Most emerging Asian currencies traded
narrowly on Tuesday, with the Indonesian rupiah hitting a
one-week low as investors wait to see if the Federal Reserve
will slow the pace of rate hikes as inflation and the economy
show signs of losing momentum.
The rupiah fell 0.2% and Malaysia’s ringgit
eased 0.1%, while Thailand’s baht was flat.
“The market is generally cautious ahead of the major macro
events, namely the Federal Open Market Committee meeting, the
European Central Bank meeting and the U.S. payrolls data,” said
Alvin Tan, head of Asia FX strategy at RBC Capital Markets.
The Fed is widely-expected to raise interest rates by 25
basis points (bps) on Wednesday – the smallest since the central
bank kicked off its tightening cycle 10 months ago with one the
same size. Analysts expect two more quarter-percentage point
hikes by mid-2023.
“I expect the Fed to reiterate the message that it is not
looking to cut rates this year, contrary to market expectations.
Nonetheless, the market is warming up to the idea that the Fed
will pause soon,” said Tan, adding that risk sentiment is likely
to stay supported in coming weeks.
The Philippine peso was flat, while stocks in Manila
slumped 2.8% and were set to mark their worst day since
Dec. 2 last year.
Inflation in the archipelago was likely to be within a range
of 7.5% to 8.3% in January after it hit a 14-year high in
India’s rupee fell 0.2%. Stocks in Mumbai
advanced 0.1%, with investors keeping an eye on the final day of
Adani Enterprises’ mega secondary share sale and the federal
budget scheduled for Wednesday.
In other news, data showed China’s economic activity swung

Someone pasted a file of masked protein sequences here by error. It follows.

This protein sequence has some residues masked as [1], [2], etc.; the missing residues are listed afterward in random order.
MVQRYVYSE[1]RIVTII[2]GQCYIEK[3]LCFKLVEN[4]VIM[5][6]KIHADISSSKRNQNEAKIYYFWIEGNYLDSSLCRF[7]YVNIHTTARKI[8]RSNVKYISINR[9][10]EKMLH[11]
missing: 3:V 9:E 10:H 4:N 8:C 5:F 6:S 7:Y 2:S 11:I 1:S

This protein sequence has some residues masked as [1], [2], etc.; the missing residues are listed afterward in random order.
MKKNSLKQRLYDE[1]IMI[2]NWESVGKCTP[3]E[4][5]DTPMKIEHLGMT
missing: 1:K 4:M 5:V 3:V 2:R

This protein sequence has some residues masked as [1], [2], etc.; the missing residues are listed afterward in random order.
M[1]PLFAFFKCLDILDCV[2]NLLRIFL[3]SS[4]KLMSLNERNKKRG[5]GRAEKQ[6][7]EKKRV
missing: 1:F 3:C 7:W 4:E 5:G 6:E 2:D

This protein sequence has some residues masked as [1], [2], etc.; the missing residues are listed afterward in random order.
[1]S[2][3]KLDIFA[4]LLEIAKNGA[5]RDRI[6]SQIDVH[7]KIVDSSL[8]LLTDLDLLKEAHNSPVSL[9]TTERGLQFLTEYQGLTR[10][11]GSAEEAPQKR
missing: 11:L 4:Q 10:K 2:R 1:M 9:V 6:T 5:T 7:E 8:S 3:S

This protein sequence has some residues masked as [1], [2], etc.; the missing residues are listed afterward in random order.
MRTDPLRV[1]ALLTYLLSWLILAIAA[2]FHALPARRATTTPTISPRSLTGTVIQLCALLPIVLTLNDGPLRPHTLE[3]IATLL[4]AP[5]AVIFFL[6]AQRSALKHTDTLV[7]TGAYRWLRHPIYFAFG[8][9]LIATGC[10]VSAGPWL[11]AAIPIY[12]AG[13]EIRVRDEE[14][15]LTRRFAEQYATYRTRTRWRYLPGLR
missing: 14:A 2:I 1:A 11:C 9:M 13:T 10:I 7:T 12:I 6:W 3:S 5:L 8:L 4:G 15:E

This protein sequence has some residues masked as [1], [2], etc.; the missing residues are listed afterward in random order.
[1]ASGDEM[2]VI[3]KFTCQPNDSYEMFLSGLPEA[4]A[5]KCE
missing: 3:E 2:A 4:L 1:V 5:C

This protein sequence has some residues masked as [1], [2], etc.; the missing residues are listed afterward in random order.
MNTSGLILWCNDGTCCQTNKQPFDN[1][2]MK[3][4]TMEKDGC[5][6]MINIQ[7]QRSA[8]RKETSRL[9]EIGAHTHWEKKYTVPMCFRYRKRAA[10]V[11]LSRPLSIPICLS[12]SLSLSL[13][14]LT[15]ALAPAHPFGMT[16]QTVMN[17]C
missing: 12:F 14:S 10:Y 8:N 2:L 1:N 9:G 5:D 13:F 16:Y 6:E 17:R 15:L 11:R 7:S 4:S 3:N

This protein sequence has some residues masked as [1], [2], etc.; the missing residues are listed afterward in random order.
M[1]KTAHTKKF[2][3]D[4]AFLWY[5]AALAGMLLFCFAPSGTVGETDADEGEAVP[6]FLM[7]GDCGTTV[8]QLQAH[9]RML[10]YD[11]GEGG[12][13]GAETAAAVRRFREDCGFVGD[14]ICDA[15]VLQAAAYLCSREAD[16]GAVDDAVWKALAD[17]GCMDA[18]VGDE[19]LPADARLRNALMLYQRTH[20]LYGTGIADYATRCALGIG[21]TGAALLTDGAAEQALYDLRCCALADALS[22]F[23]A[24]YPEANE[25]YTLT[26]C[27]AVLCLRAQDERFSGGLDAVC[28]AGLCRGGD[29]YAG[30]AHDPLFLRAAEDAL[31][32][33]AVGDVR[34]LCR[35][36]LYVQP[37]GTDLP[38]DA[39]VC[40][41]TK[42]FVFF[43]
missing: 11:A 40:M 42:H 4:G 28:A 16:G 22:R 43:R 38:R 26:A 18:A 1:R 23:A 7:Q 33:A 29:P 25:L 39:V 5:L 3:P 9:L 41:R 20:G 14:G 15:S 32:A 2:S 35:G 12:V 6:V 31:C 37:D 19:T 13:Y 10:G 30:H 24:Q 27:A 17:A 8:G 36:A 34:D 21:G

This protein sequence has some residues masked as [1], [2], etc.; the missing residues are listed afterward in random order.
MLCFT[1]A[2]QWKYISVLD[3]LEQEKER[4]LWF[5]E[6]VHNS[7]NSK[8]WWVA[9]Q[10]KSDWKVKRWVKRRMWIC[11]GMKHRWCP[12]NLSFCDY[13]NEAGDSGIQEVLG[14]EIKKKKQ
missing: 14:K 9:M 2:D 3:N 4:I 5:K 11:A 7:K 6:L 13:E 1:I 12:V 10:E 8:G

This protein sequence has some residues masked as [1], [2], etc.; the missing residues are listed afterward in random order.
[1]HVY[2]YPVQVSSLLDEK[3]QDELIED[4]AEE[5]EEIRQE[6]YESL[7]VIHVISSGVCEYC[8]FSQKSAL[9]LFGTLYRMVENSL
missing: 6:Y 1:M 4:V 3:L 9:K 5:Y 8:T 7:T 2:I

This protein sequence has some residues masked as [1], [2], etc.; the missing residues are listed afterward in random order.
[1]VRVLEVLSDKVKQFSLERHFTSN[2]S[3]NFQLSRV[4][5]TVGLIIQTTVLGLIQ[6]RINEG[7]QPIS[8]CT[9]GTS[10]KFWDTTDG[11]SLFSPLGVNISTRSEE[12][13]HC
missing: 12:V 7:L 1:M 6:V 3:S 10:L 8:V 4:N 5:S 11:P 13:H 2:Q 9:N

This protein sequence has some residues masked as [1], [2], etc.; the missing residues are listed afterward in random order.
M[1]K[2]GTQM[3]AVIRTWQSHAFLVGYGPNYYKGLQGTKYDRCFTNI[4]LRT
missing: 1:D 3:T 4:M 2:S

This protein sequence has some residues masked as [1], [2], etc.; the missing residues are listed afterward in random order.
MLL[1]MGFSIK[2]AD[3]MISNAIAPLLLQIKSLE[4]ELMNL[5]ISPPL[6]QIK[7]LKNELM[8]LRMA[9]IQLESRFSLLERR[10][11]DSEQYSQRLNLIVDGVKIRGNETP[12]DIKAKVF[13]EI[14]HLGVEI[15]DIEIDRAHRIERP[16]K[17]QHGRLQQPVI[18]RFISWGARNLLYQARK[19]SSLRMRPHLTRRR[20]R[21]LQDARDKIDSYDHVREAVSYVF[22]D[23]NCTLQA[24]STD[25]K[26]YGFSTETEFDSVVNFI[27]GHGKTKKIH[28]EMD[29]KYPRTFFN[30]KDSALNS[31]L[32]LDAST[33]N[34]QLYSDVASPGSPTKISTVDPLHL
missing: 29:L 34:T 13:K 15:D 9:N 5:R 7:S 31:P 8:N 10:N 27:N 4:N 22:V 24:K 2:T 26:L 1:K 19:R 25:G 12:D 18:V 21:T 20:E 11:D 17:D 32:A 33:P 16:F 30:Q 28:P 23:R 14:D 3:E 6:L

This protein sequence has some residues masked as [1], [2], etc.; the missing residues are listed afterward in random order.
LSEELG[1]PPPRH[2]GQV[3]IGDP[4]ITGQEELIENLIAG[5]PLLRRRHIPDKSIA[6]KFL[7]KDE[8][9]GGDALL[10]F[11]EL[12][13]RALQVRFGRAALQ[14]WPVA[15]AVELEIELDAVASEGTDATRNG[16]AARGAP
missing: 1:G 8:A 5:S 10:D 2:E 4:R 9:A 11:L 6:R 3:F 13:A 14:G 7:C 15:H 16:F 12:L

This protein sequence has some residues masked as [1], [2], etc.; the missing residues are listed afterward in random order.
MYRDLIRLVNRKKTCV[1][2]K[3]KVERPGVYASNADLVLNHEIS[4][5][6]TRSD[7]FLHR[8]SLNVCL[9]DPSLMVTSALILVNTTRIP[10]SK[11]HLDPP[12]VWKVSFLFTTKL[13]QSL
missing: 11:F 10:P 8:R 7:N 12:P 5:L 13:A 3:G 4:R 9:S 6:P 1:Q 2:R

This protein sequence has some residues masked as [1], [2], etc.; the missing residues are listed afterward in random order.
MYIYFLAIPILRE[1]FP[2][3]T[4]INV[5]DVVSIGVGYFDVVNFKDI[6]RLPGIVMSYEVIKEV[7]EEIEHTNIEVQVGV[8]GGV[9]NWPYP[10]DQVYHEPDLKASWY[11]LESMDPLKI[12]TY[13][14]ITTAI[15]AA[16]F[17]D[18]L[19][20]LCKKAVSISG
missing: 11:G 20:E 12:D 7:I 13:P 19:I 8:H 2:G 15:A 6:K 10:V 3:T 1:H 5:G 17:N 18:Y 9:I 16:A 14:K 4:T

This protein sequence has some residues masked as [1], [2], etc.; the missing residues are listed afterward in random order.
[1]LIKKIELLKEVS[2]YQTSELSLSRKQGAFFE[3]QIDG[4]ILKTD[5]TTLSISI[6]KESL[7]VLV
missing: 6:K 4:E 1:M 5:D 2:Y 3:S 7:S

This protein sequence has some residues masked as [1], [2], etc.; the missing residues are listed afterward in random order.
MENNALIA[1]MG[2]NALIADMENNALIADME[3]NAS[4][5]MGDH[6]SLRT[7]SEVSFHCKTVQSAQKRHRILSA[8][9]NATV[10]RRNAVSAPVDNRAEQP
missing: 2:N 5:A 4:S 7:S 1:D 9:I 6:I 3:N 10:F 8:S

back to growth in January after a wave of COVID-19 infections
passed through the country faster than expected following
Beijing’s sudden U-turn on pandemic controls.
Equities across Southeast Asia were on the back foot, with
stocks in Kuala Lumpur declining 0.8% and Thailand’s
benchmark index shedding 0.3%.
Stocks in Jakarta fell 0.6%. South Korea’s benchmark
index, which has gained 9% this month, dipped 0.6%.
** China’s troubled property sector will continue to weigh
on growth and will not be an engine of growth until there is
some “cleaning up” of the market, according to the International
Monetary Fund’s chief economist
** Japanese makers of semiconductor manufacturing machinery
and materials used to make chips said on Monday they had yet to
hear from Japan’s government about export restrictions
The following table shows rates for Asian currencies against
the dollar at 0402 GMT.
COUNTRY FX RIC FX FX INDE STOCKS STOCKS
DAILY % YTD % X DAILY YTD %
Japan +0.19 +0.71 <.n2>
India -0.16 +1.34 <.ns ei>
Indonesi -0.18 +3.82 <.jk a se>
Malaysia -0.07 +3.65 <.kl se>
Philippi +0.04 +2.13 <.ps nes i>
Singapor +0.02 +1.97 <.st e i>
Taiwan +0.29 +2.19 <.tw ii>
Thailand +0.00 +5.59 <.se ti>
(Reporting by Upasana Singh in Bengaluru; Editing by Jacqueline